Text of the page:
Safe to say, it would be the easiest thing in the world to write off the Canadian's antics like utter stupidity. But while the stage performance is over the top to say the least, it sure is highly entertaining, which cannot be a bad thing. And let us not forget the music; numbers such as Ride Of The Chariots, Let The Blood Run Red and Thunder On The Tundra are quite excellent, hummable tunes which stir up a warm reception from the spectators. In fact, it suggests that Thor, who proclaims from the stage that he "eats, shits and sleeps rock", ought to rely a bit less on the theatrics and more on the music. Then again, it has to be said that the stage show is entirely tongue-in-cheek, which is obvious from the frontman's smile and him fooling around with his band members - guitarist Steve Price is dubbed "the greatest guitarist in the world". It is also a pleasure to see Thor's genuine appreciation towards the fans, several shirts being thrown out over the barricades and even a fan banner being proudly worn by the vocalist. Surely, this performance will hardly be forgotten by those in attendance, and whether silly or not, it shows that things do not have to be so bloody serious all the time.

7 chalices of 10

Lightning Strikes
Ride of the Chariots
Knock 'Em Down
Let the Blood Run Red
Rock the City
Guitar solo
Rock the City II
Thunder on the Tundra
Keep the Dogs Away
We Live to Rock
Warriors of the Universe

Band: Jon Oliva's Pain
Festival Stage 13:30-14:45

~ By Hawk
Jon Oliva is a big man in all aspects. Not only regarding his body measurements, his voice and charisma are just as big. This was my first live experience with the Mountain King and I was extremely pleased about the great number of Savatage compositions in the setlist. Even though I missed a couple of Sava-tunes, such as Power Of The Night, Summer's Rain and Strange Wings for example, it was absolutely marvellous to hear classics like Hall Of The Mountain King, Sirens and Gutter Ballet. Jon's voice wasn't in the best of shapes, mainly regarding his screams, but apart from that the show was superb and left me more than satisfied.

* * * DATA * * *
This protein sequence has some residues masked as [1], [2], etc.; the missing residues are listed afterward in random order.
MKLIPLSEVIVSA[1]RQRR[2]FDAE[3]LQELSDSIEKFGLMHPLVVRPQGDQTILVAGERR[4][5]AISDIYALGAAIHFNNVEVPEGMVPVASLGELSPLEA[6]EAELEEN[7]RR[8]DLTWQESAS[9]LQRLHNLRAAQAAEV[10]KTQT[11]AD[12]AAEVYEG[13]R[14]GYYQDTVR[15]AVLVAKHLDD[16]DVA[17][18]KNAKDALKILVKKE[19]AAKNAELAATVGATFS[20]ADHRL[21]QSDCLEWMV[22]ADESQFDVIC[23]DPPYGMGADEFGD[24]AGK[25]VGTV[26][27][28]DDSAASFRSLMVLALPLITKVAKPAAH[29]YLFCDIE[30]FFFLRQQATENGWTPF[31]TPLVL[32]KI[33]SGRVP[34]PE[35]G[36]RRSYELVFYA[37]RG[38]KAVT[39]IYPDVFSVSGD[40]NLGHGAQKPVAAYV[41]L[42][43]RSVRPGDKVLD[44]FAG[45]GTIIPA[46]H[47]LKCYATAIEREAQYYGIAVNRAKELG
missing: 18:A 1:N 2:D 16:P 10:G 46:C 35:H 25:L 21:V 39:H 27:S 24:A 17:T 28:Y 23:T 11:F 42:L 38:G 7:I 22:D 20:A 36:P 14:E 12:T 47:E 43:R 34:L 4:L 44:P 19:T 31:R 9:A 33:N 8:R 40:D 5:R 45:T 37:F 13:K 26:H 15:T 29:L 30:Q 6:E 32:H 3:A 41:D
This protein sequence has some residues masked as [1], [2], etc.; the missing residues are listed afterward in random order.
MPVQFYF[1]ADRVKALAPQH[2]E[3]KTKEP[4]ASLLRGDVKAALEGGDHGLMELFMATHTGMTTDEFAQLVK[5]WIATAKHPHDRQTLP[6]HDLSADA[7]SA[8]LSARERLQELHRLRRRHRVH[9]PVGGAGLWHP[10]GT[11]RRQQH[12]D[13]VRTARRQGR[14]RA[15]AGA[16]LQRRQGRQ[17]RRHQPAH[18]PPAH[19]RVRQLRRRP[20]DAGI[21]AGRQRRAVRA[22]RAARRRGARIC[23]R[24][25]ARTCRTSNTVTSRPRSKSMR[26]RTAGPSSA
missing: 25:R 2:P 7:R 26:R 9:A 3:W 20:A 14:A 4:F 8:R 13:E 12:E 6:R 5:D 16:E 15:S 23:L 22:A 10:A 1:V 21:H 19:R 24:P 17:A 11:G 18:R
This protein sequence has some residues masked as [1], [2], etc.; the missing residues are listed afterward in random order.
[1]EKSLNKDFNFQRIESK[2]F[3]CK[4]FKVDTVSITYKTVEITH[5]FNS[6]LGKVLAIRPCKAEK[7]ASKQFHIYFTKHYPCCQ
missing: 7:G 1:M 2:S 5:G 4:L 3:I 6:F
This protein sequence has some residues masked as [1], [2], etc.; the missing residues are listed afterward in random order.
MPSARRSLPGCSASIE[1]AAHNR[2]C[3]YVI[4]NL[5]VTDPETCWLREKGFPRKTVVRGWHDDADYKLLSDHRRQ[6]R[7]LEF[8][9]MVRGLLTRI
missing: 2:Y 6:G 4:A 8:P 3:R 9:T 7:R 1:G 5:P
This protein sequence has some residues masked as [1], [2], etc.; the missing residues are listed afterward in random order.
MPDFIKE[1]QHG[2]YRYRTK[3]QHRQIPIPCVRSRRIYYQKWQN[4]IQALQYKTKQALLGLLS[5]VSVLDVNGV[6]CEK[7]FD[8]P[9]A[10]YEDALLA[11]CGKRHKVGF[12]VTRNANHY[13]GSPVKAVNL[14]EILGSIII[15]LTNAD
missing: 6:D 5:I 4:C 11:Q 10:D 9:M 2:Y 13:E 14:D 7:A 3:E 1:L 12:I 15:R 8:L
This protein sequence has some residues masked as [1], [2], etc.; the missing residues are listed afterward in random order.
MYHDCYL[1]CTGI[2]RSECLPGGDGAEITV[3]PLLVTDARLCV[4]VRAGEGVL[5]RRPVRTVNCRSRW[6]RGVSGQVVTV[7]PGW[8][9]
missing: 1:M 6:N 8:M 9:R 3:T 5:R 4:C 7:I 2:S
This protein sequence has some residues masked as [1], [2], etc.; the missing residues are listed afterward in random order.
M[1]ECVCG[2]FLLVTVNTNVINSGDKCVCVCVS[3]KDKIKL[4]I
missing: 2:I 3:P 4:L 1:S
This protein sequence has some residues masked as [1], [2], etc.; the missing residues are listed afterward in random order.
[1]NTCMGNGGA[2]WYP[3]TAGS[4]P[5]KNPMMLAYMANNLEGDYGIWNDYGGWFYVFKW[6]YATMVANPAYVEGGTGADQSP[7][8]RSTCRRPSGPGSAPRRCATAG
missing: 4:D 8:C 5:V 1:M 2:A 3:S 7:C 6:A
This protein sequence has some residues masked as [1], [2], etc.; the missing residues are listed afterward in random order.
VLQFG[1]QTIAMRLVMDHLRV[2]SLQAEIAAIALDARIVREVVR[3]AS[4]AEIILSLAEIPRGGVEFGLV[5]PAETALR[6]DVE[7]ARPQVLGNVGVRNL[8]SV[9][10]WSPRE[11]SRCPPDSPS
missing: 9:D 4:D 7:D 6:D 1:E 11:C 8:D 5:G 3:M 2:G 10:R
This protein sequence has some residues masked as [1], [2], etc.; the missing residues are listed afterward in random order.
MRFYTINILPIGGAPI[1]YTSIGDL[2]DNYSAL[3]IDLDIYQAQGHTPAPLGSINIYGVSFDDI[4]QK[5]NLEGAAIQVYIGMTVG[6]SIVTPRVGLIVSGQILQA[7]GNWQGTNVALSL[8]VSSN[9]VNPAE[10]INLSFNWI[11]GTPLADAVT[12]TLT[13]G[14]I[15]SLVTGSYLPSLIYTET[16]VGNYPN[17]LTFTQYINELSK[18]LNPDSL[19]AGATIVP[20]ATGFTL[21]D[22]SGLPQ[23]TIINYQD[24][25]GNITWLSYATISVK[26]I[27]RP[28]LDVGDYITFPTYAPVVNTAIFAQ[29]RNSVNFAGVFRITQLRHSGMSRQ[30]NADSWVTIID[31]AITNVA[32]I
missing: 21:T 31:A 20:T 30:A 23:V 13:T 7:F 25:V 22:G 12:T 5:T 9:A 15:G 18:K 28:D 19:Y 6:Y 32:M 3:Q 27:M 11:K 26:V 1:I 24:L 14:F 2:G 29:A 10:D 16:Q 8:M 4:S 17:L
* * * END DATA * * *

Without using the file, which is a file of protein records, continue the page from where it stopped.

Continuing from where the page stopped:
7,5 chalices of 10

City Beneath The Surface
Through The Eyes Of The king
Of Rage And War
Maniacal Renderings
Tonight He Grins Again
Gutter Ballet
Jesus Saves
Hall Of The Mountain King

Band: Black Tooth
Gibson Stage 16:30-17:15

~ By Thomas
Black Tooth is a Turkish band that could just as well have been from the American south instead, judging by how they sound. These guys feed on groove, aggression and one helluva attitude and it takes them far in my book. Pantera is without a doubt the biggest inspiration for this band and they carry on in that tradition with the flag high.

The frontman Tuna might not have been as charismatic as Phil Anselmo, but he did one fine job with agitating the audience. It was probably more people than me that heard Black Tooth for the first time, and probably more than me that was impressed, since they received quite a good response from the crowd. For a guy like me that loves Pantera, Down and C.O.C., Black Tooth provided a solid forty-five minutes of entertainment, and even though they are very close in their sound to the mentioned bands, they do have some great songs of their own to unleash hell with.

They held the intensity high straight through only to raise the bar even further with the final songs, and especially with the very last one that was a cover of Pantera's Walk that they performed really well, and not particularly surprising, it was the one that got the most response from the audience. Black Tooth won me over as a fan and I will continue to keep an ear open for them, because this is a band I can easily listen to many times more. Nevertheless, concidering the cover versions of Yesterday Don't Mean Shit and Walk, is it really a good thing that a band is at their best while performing cover songs rather than own compositions?